New policy hits accelerator on electric car sales
Jennifer Dudley-Nicholson |
Australian drivers are expected to see more electric cars race into the country after the federal government pledged to introduce a policy forcing automakers to launch more of their greenest vehicles locally.
The new fuel-efficiency standard will place a limit on pollution from petrol and diesel vehicles, encouraging the import of more zero and low-emissions cars which the government estimates could save motorists $519 in annual fuel costs.
A draft of the policy is expected by the end of the year, following consultation with industry and community groups.
Energy Minister Chris Bowen and Transport Minister Catherine King announced the commitment on Wednesday as part of the government’s response to the National Electric Vehicle Strategy consultation, which attracted more than 500 submissions last year.
Mr Bowen said Australia’s lack of a fuel-efficiency standard meant fewer electric cars had been launched in Australia and, on average, cars in the country used 40 per cent more fuel than in Europe, 20 per cent more than in the US, and 15 per cent more than cars in New Zealand.
“This strategy delivers on our commitment to provide greater choice for Australians to drive cars that are cleaner and cheaper to run,” he said.
“Fuel-efficiency standards are an important step forward for our country.”
The limit on carbon emissions will apply only to new vehicles, and will not affect cars already on Australian roads.
Australia is one of just four wealthy nations without a fuel-efficiency standard in place, alongside Russia, Turkey and Indonesia.
Ms King said introducing vehicle emissions limits would help the local market catch up to progress worldwide.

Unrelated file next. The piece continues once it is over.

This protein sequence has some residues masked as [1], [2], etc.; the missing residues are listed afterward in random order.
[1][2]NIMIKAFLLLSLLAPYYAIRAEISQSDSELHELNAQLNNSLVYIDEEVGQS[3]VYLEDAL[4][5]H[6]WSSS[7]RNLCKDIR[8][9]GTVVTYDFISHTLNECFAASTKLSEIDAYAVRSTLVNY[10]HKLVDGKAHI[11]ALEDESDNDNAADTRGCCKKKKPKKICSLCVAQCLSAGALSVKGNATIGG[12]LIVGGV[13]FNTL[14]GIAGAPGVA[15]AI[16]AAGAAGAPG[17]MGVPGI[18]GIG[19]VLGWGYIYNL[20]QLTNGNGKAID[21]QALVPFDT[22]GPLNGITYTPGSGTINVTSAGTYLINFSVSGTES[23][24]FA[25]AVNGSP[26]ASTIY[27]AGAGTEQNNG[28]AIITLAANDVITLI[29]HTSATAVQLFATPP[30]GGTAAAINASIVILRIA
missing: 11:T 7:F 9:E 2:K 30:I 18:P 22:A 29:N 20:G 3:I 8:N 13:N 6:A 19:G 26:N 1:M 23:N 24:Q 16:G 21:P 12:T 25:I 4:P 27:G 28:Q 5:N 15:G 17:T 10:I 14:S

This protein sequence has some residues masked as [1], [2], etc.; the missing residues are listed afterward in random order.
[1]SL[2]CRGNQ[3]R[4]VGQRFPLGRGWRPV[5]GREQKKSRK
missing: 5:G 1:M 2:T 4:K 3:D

“More than 85 per cent of all cars sold in the world are subject to fuel-efficiency standards. It’s time Australians were offered the same choice,” Ms King said.
The government’s strategy paper also included plans to map optimal locations for charging stations, issue guidance on installing chargers in apartment buildings, and to train emergency service workers in how to handle electric cars.
It did not include new financial incentives.
Electric vehicles made up 3.8 per cent of all new car sales in Australia in 2022, compared with 23 per cent of car sales in Europe and 29 per cent in China, according to research firm Canalys.
Smart Energy Council chief executive John Grimes welcomed the government’s commitment to a fuel-efficiency standard but told AAP it needed to be fast-tracked.
“There is no need for further delay – we’ve had inquiry after inquiry, multiple submissions, everyone knows the lay of the land and the government needs to act,” he said.
“By the end of the year, the laws should be in place.”
Greenpeace Australia senior campaigner Lindsay Soutar also warned the government should “resist pressure from car makers” when setting emission limits to ensure the laws would significantly cut pollution.
“From here, the task will be to implement strong standards in line with major markets like New Zealand and the (European Union), and avoid dodgy loopholes and credits that weaken the integrity of the scheme,” she said.
“The government needs to deliver for Australian households and the climate, not big car makers.”
Australia Institute spokesman Noah Schultz-Byard said the government should also consider removing subsidies for high-emitting vehicles, such as utes.
“When you start from behind, as Australia is on EV policy, you can’t catch up by going slower than everybody else,” he said.
Tony Weber, chief executive of the Federal Chamber of Automotive Industries that represents 68 car brands, said the group would support an “ambitious yet achievable” fuel-efficiency standard and would participate in its consultation.AAP